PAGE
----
This was the year that I began to research my feminine hygiene products. Admittedly, I am not a woman who enjoys her period. When I am doubled over with cramps, irritable, and exhausted for up to 6 days at a time, I do not feel connected to my womanhood. Honestly, I feel annoyed and am waiting for the time to pass.
As an attempt to bypass these emotions of annoyance and frustration, I opted to use only organic cotton products and try a period product subscription service. Gone are the days of going to Whole Foods in my sweatpants at 9pm on a Wednesday night only to fill my shopping basket with organic cotton pads, tampons, and overpriced chocolate.
Upon discovering Cora, I was immediately intrigued by their model that gives back to women in need. Functioning as a subscription service, Cora gives a supply of pads to a girl in need for every monthly supply purchased. Furthermore, their tampon design is sleek and modern – unlike some organic tampons that can feel overly flowery. Inspired by this company that has created an experience for the modern menstruating woman, I reached out to founder Molly Hayward to chat about feminism, philanthropy, and more!
LF: Molly, as the founder of a tampon company, what is the greatest misconception you hear about feminine hygiene products?
MG: The greatest misconception women have is that all tampons are created equal, but the truth is that though they look like cotton, many conventional brands use synthetics like rayon and polyester in their products, as well as conventional cotton produced with pesticides and chemicals that are harmful to both humans and the environment. This was one of the driving forces behind Cora: Create period care products that are both better for women’s bodies, and better for the environment and the people producing them.
The other misconception is that all women have the products they need to manage their periods, but in fact millions of women and girls globally are unable to access and afford the period products they need, and will stay home from work or school during their periods, or use unsanitary materials like newspaper or rags to absorb their flow. That’s why with every Cora product purchased, we provide period care products and reproductive health education to a girl in need in a developing country. By 2018 we will have given over a million pads to girls in India and Kenya.
We also periodically give products domestically to women’s shelters and for disaster relief efforts. We’ve given close to 100,000 products to women in need in the U.S. so far.
LF: Tell us a bit about your journey working for women’s human rights and socio-economic empowerment. How did it begin? What sparked this passion?
MH: My desire to work on behalf of women and girls in need started in college when I had the opportunity to travel and study in Cambodia and Vietnam. Seeing the devastation of extreme poverty, and knowing that women’s education is paramount to poverty alleviation and peace throughout the world, I was inspired to devote my life to supporting businesses, social enterprises, and organizations that work to ensure every girl and woman has the chance to go to school and pursue her dreams.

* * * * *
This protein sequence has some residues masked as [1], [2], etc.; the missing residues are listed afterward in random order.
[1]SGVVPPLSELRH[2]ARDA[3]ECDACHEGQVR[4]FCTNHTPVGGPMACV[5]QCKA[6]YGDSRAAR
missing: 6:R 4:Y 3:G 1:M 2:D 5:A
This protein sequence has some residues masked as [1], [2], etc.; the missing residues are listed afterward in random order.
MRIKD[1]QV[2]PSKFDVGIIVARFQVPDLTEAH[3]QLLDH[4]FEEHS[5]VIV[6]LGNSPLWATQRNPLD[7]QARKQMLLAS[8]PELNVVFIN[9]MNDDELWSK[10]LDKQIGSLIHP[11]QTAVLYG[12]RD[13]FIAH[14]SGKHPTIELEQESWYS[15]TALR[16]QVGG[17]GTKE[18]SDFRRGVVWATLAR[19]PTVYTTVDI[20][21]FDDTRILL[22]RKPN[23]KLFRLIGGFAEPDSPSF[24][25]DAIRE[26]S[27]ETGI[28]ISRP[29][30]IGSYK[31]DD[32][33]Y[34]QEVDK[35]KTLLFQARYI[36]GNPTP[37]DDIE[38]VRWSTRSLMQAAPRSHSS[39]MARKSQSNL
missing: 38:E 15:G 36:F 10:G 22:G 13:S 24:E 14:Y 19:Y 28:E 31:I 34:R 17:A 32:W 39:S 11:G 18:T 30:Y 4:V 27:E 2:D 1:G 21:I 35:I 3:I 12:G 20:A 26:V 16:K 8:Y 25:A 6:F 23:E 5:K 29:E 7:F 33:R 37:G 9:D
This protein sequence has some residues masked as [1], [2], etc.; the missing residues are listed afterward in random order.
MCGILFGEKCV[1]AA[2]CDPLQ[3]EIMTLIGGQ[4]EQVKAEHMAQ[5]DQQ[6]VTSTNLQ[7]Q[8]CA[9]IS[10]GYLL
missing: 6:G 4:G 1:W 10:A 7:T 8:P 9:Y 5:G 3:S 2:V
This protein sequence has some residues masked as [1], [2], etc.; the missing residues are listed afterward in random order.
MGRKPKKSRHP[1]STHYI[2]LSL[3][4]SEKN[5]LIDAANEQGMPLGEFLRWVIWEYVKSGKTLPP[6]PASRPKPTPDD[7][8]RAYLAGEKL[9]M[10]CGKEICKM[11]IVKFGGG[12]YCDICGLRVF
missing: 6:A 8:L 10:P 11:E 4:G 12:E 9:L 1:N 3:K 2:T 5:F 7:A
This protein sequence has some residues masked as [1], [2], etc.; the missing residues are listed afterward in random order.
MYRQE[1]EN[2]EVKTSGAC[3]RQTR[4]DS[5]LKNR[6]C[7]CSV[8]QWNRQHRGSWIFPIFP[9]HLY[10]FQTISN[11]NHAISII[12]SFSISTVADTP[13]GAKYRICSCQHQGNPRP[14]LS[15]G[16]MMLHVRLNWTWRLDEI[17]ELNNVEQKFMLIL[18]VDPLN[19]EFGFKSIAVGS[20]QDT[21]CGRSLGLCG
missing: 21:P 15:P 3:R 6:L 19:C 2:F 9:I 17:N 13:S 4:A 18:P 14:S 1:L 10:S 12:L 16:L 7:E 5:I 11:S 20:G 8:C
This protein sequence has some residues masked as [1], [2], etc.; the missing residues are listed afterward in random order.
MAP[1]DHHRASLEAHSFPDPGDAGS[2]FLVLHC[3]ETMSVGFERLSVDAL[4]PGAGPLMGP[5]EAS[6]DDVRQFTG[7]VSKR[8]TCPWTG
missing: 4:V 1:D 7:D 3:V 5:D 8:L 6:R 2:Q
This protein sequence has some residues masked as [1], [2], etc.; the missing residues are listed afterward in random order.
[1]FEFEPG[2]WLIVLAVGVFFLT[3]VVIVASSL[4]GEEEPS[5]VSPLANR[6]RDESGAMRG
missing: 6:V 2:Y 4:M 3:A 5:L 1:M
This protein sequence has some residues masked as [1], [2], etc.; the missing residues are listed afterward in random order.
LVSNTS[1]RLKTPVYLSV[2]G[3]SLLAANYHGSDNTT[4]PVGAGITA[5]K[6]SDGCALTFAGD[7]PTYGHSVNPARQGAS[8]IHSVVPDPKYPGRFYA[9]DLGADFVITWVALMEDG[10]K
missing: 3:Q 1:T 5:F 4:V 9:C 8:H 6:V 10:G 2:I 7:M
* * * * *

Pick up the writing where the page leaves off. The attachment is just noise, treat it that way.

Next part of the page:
LF: Who are your top 5 inspirations?
MH: 1. The girls we support in India and Kenya with products and reproductive health education
3. The community of Cora women who are making better, more conscious, empowered choices when it comes to their bodies, while also helping a girl on the other side of the world. Our tribe is amazing.
4. The awakened, powerful women in my life who I am blessed to call friends, teachers, teammates, and family. They have shown me what’s possible when women can experience their full power.
5. The woke men who have shown up to support me and Cora, because they know that it’s not just a women’s issue – it’s a human one.
LF: What does self-care look like for you?
MH: Meditation, breath work, yoga, spinning, hikes, time with my soul friends, long hot baths, long mornings in bed dreaming.
LF: How have you seen your own perspective on feminism evolve since starting Cora?
MH: In the years since starting Cora, I have begun to understand the depth of the social and cultural illness that allows women – particularly women of color and minority women – to continue to have to fight for their fullest rights and equality. While it can feel painful and overwhelming, it gives even greater purpose to the work I do. I now see it from the perspective of all humanity. The rise of the feminine will heal all people everywhere.
LF: Where do you see yourself in five years?
MH: I see myself continuing to spend the majority of my time advocating for women and raising consciousness of the issues that affect them, and therefore all of society.
LF: How did you choose Cora’s charity partners?
MH: I spent a lot of time before launching Cora researching and meeting potential partner organizations. I chose to work with Aakar Innovations and Zana Africa because of their holistic and comprehensive approach to girls education and reproductive health and their deep connections to the communities in which they work.
LF: What plans does Cora have in the pipeline for 2018?
MH: In 2018 Cora will continue to expand its offerings to women who want to build a more positive relationship with their bodies while helping a girl in need – including innovative new products, content, and collaborations to further our social impact globally.
LF: How fast do you live?
MH: Only as fast as I have to! While Cora as a business runs at warp speed, my favorite pace is one that allows for reflection, visioning, and making the big plans. That’s the place where I connect to the greatest source of insight and inspiration.